Three ship designs from HD Hyundai Heavy Industries (HHI), Samsung Heavy Industries (SHI), Korea Shipbuilding and Offshore Engineering (KSOE), all using Amogy’s ammonia cracking technology have received approval in principle (AiP) from major classification societies. 

Announced at Posidonia 2024, a very large ammonia carrier (VLAC) from HHI and Capital Gas Ship Management received an AiP from the American Bureau of Shipping and Liberian Registry. 

Similarly, Lloyd’s Register granted AiP to an 88,000m3 ammonia carrier designed by SHI, as well as a feeder ship design from HD Hyundai Mipo Dockyard and KSOE, highlighting the increased popularity of ammonia as a marine fuel. 

Amogy CEO Seonghoon Woo welcomed the batch of good news for the company and described the AIPs as an “important milestone”. 

Discussing the 88,000m3 design from SHI, he said: “Powered by Amogy’s innovative technology, this ammonia carrier promises to redefine industry standards, driving forward sustainable fuel solutions for the maritime sector.” 

The trio of AiPs comes only days after a Maersk-backed design for a 3,500 TEU capacity ammonia-powered ship also received approval from ABS and Lloyd’s Register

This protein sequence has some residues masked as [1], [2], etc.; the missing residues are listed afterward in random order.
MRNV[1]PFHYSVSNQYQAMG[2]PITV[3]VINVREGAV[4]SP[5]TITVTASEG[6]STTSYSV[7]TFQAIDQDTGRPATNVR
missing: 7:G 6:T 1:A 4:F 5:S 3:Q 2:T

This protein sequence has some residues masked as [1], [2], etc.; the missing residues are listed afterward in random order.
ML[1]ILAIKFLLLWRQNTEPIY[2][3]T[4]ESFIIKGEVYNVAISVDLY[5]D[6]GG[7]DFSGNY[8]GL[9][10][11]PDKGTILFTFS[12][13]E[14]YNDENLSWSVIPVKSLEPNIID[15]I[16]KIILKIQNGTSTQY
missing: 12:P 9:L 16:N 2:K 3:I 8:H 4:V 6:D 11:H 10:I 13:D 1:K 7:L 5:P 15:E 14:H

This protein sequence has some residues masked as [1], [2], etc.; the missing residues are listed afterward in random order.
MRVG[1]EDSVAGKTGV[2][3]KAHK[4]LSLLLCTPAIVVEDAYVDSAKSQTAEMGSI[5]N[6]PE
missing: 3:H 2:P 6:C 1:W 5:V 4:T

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While all of the designs will still need to seek approval from individual flag states to begin construction and operation, the raft of approvals at Posidonia showcases the ongoing development of ammonia technology, which is one of the more promising sustainable fuels highlighted by the maritime industry. 

The ship designers will also be hoping that the AIPs may alleviate the fears of some in the industry about the safety of using ammonia, which can provide emissions-free power but would be highly toxic to humans and marine life if it leaked from fuel containers. 

Last year, Lloyd’s Register and the Maersk Mc-Kinney Møller Centre for Zero Carbon Shipping released a quantitative risk assessment of ammonia which highlighted safety recommendations to reduce the risk of using the fuel that could inform ship designs. 

Seung-Ho Jeon, CTO at HHI, said: “There is growing demand for vessel performance that guarantees efficiency and eco-friendliness. While ammonia is gaining attention as a carbon-free fuel, its strong toxicity requires utmost safety. 

“Through this JDP, we have analysed the safety of fuel cells on VLACs, bringing us a significant step closer to achieving the IMO net-zero GHG emission strategy by 2050.”